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ORIGINAL ARTICLE
Year : 2018  |  Volume : 7  |  Issue : 3  |  Page : 139-145

A cadaveric study of anatomical variations of testicular veins


1 Assistant Professor, Dept. of Anatomy, Government Medical College, Manjeri, Kerala, India
2 Assistant Professor, Dept. of Anatomy, Rajah Muthiah Medical College and Hospital, Annamalai University, Chidambaram, India

Correspondence Address:
Anly Antony
Dept of Anatomy, Govt. Medical College, Manjeri, Kerala
India
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Source of Support: None, Conflict of Interest: None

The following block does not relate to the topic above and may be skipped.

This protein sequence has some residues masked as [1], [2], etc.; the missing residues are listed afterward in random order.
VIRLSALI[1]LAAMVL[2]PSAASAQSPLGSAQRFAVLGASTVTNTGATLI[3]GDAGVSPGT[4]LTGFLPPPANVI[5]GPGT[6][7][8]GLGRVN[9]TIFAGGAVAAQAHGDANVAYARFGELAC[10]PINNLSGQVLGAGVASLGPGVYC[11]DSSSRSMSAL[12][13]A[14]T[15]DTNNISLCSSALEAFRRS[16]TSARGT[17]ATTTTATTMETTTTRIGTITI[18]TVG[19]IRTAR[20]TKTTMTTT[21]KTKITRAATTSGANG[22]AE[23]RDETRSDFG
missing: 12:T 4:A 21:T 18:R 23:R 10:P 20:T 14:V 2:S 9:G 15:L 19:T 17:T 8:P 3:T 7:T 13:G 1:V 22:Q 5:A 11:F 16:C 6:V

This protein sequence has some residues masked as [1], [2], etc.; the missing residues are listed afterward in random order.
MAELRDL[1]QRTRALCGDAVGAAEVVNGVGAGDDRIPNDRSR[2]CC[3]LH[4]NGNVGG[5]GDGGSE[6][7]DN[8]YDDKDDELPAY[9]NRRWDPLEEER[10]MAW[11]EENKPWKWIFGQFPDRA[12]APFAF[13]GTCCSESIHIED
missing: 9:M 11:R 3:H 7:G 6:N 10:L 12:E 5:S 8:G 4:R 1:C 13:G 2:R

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Background: Infertility is considered a major public health issue. A multicentric WHO study showed increased frequency of varicocele in infertile couples to vary geographically from 6% to 47%. Some theorize, varicocele results due to anatomical differences between the right and left testicular veins. This disparity is believed, leads to increase in hydrostatic pressure of the left testicular vein, which is subsequently transferred to the venous plexus, causing dilation. Hence knowledge of testicular venous pattern and its variations takes paramount importance. Aims: To study anatomy of testicular veins with focus on: a] normal and occurrence of varying number and patterns of testicular veins b] to find explanations for incidence of some anomalies c] to consider surgical significance of such variations and d] to compare the results of the present study with previous studies. Materials and methods: The study material comprised of 25 embalmed, adult human male cadavers of south Indian origin. Systematic dissection was carried out following the guidelines of Cunningham” s Manual of Practical Anatomy. Results: On five sides, four testicular veins were found at the deep inguinal ring. On the left side, all testicular veins terminated in the left renal vein with some showing duplication. Variations in the terminations of testicular veins were seen in three of the right sides, which included termination in the right renal vein, junction of the inferior vena cava with the right renal vein and in one case following duplication, veins terminated on the anterior and lateral wall of the inferior vena cava. Conclusion: Termination of testicular veins followed standard text book pattern on the left side, however a slight increase in the duplication of veins was observed on this side. On the right side, testicular veins showed variations in the site of termination and also duplication. Knowledge of these findings can be of importance in clinical practice related to the problems of the testis.


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